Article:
“All of the laws of physics are the same for every inertial observer. By observing the outcome of any experiment (mechanical, electromagnetic, optical---or any physical law whatsoever), one cannot distinguish a state of rest from a state of constant velocity.”The pillars of special relativity:
1} - There is absolutely no such thing as non-relative velocity. The only thing that defines independent movement through space-time is acceleration.
2} - Energy always propagates at a constant velocity of c regardless of the relative velocity of the source.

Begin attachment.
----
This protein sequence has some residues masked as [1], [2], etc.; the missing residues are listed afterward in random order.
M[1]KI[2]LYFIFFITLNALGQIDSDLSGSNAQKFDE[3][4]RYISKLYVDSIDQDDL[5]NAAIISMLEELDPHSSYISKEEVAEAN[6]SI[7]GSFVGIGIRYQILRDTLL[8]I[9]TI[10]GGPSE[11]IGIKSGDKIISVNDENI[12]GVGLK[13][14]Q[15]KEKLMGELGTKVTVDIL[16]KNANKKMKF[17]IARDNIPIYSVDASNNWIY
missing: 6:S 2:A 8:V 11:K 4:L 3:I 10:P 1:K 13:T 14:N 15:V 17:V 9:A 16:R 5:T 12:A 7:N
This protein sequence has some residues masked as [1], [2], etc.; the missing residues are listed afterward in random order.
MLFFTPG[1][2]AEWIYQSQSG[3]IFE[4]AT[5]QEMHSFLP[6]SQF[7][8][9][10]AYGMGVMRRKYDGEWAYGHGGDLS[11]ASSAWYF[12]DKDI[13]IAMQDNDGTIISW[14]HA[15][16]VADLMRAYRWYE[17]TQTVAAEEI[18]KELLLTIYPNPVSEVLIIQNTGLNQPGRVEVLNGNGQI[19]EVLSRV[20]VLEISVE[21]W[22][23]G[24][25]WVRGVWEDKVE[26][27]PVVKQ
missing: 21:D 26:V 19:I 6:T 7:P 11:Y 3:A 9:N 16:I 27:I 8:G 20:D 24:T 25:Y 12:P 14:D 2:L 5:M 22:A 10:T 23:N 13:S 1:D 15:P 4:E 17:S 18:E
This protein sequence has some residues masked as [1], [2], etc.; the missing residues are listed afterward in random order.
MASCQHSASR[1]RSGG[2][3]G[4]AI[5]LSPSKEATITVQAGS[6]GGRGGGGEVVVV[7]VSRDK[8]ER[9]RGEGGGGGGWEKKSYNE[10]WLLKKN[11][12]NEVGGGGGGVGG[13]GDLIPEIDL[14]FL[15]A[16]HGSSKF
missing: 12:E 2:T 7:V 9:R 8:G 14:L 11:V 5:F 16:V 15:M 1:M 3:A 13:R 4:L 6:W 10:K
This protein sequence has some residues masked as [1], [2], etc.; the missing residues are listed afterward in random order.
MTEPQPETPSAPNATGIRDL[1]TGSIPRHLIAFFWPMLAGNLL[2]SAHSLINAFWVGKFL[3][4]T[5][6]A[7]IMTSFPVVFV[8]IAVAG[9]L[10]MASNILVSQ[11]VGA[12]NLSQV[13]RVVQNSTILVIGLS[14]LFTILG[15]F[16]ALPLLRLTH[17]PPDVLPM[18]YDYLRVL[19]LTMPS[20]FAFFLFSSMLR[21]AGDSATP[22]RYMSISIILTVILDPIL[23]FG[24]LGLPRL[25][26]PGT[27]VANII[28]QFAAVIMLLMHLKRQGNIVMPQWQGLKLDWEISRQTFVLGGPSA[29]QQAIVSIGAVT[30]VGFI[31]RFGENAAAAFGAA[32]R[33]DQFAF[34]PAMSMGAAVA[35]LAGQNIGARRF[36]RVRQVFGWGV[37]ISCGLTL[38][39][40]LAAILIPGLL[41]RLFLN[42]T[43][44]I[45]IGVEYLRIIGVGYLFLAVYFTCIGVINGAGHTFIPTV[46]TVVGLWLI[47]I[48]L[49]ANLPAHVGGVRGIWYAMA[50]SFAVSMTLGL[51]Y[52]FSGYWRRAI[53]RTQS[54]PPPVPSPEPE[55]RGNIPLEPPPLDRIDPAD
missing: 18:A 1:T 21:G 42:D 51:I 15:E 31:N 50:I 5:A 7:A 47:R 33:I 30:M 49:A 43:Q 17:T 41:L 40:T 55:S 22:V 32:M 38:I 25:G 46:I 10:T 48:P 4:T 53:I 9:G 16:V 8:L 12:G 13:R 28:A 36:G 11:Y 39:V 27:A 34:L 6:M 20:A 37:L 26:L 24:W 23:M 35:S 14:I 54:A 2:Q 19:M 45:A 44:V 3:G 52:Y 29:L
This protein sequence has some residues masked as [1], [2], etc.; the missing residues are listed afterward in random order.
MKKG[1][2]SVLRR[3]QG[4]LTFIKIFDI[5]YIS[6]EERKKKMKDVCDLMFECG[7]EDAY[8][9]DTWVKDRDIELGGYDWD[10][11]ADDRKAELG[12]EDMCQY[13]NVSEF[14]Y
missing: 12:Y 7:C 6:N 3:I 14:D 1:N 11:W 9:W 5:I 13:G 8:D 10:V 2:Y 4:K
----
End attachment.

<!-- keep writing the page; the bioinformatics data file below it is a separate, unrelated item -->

If a ship were flying away from Earth and a signal was sent from Earth to the ship and from the ship to Earth, would both signals take the same amount of time to reach their destination? Yes, but both Earth and the ship would say no. Both observe outgoing signals taking longer than incoming signals because outgoing signals have to catch up to the receding destination. Outgoing signals have to travel further and take longer than incoming ones do to make the same journey, because outgoing signals are measured to when they arrive while incoming signals are measured from when they‘re released. So anything sent by us to the ship would seem to us to be travelling a shorter distance and wouldn’t take as long as a signal sent from the ship to us on Earth would to make the same journey. Incoming signals aren’t travelling as far (length contraction) or taking as long (time dilation) as outgoing signals are to travel between the two, because outgoing signals are always travelling to where an object is going to be and incoming signals are always travelling to where an object is.